BELIZE CITY, Thurs. Apr. 28, 2016–Over the past two months, the Financial Intelligence Unit (FIU) wrapped up two court cases in which a total of four persons were fined for attempting to leave the country with a huge stash of cash without making the necessary declarations to Belizean authorities.
In the first instance, Manish Perswani had BZ$37,000 seized from him after pleading guilty on March 8, 2016, to trying to leave Belize with US$47,100, according to an official source. Perswani had declared that he was leaving Belize with more than BZ$10,000 but still violated the ban Belize has had on travellers taking more than BZ$20,000 in cash out of the country. Police reportedly nabbed him at the Philip Goldson International Airport after finding him with the money, along with smaller amounts of cash in other currencies.
In the second instance, Maria Jose del Valle Rosado was nabbed along with Nair Balam and Wilfredo Catzim, before their flight out of Belize. Rosado allegedly had on her US$137,130, while Balam had on him US$9,900 and Catzim US$9,800. Initially, they pled not guilty to failure to declare their cash but returned to court on April 15, 2016 with a guilty plea.
Balam was fined BZ$9,800 while Catzim faced a fine of BZ$9,760. Meanwhile, Rosado had BZ$80,000 forfeited from her for failure to declare the funds and she faced a further fine of $10,000 for leaving with funds exceeding the legal limit of BZ$20,000.
Since these two cases arose, though, the laws, first proposed for amendment when the House met in early March, have been amended.
The amendments to the Money Laundering and Terrorism (Prevention) Act and the Customs Regulation (Amendment) Act, which are now in force, firstly remove the ban on travellers leaving or entering Belize with more than BZ$20,000. Secondly, they raise the threshold at which travellers need to disclose their cash holdings and source of funds from BZ$10,000 to BZ$20,000.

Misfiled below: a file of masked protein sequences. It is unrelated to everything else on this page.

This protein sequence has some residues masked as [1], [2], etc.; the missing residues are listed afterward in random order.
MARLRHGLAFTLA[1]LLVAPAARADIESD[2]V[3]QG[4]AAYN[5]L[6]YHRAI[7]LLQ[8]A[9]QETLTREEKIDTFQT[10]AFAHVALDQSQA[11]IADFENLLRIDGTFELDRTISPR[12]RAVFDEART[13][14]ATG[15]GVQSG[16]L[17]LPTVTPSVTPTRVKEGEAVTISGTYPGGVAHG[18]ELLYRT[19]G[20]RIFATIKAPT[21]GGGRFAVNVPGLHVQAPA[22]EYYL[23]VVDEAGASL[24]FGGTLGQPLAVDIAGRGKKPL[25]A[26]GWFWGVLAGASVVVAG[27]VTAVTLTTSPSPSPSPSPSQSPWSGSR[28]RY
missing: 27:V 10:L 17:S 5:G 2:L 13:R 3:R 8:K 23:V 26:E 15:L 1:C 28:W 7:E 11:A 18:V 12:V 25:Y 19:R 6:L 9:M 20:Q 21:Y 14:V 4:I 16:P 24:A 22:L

Leni Ysaguirre McGann, the FIU’s Legal Officer, explained to Amandala that the changes came into force on April 14, 2016.
“There was a prohibition on leaving with more than $20,000 in cash and negotiable instruments, notes and coins. That has been repealed,” she explained.
McGann said that the threshold was raised in line with international guidelines. The US, for example, has a threshold of US$10,000, equivalent to BZ$20,000.
For clarity, all travellers who have the equivalent of BZ$20,000 or more on them are still required to file a declaration with Belizean authorities, also stating the source of those funds. Persons carrying that value on pre-paid cards will now also be required to file declarations.
Previously, inbound travellers filed declarations with Customs and outgoing travellers with the FIU. With the recent amendments to the law, travellers can now make all their declarations, on both entering and leaving Belize, with Customs officials at ports of departure, at the airport, and at northern, western and southern land borders. The FIU would retain its jurisdiction to prosecute violations, in line with anti-money laundering legislation.
Earlier this year, the FIU and the Belize Customs Department signed a memorandum of understanding for mutual assistance and the automatic sharing of information.